So, from Rand’s perspective, “living for the sake of another” means giving your productive capacity and goods and cash to another person who doesn’t work as hard as you do. Rand feels that working for the sake of another makes you nothing less than a slave. Rand feels very strongly that the things you produce should belong to YOU and should not be taken away by the government or by other people, and she feels that one of the primary reasons for America’s success has been that people are encouraged to produce new things and new companies for their own benefit (think Bill Gates and Microsoft as an example).

    The problem with Rand’s philosophy as I see it is that she leaves no room whatsoever for serving your fellow man. She sees no nobility in voluntary service or voluntary giving (people don’t appreciate it, she seems to say).

  37. Pingback: » ‘Atlas Shrugged’ the movie is coming out. What do Mormons think of Objectivism? The Millennial Star

  38. “But what is fascinating for this religious Christian is that “Atlas Shrugged” is literally filled with Christ symbols and various other religious references. John Galt, her greatest hero, is nothing but a Christ symbol — he allows himself to be tortured by Pharisiacal statists for the greater good of humanity. The people around him love him just as Christ’s followers loved the Savior. His followers gather to a pure capitalistic Zion while the rest of the statist world falls to pieces (Isaiah, anyone?). And check out this scene.”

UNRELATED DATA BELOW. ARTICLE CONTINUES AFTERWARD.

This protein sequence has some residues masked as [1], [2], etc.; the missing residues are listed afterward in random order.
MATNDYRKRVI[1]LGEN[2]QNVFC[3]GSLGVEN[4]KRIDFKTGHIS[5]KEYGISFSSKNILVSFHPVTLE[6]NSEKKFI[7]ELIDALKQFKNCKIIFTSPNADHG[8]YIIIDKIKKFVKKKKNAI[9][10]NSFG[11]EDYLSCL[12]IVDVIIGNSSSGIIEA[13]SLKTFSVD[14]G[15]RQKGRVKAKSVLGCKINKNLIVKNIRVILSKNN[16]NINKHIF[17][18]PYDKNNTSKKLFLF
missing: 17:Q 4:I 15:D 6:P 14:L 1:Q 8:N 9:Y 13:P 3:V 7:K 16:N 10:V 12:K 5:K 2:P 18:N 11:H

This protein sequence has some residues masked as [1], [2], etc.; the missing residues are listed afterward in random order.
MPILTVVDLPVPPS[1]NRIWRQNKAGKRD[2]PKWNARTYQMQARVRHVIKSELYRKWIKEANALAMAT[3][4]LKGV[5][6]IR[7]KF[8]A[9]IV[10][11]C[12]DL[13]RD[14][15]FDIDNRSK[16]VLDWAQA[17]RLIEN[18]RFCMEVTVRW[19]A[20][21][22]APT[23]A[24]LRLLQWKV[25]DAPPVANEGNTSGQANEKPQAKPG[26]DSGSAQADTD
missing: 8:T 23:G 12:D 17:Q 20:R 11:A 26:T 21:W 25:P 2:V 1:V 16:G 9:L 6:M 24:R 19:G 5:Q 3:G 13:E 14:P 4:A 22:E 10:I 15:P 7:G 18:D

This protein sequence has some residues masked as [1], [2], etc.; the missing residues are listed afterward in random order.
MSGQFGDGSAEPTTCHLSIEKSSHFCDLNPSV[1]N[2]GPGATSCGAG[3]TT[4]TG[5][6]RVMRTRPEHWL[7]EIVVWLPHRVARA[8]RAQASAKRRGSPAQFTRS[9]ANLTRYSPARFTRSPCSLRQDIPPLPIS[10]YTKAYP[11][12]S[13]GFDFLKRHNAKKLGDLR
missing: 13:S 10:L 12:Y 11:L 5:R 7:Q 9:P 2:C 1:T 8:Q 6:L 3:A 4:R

The reason for that is that John Galt was written specifically as an antichrist figure. All of her Christian imagery is parody. %100 of it.

    In short, Jesus came to the world to accept mankind’s sin in order to save mankind. John Galt came to the world where he refused to accept “unearned guilt” in order to punish and destroy mankind. Or at least the vast majority of it, who she regarded as “mud to be ground underfoot, fuel to be burned for the benefit of the worthy.”

  39. “The problem with Rand’s philosophy as I see it is that she leaves no room whatsoever for serving your fellow man. She sees no nobility in voluntary service or voluntary giving (people don’t appreciate it, she seems to say).”

    More than not seeing any nobility in it, she expressly called voluntary service “immoral.”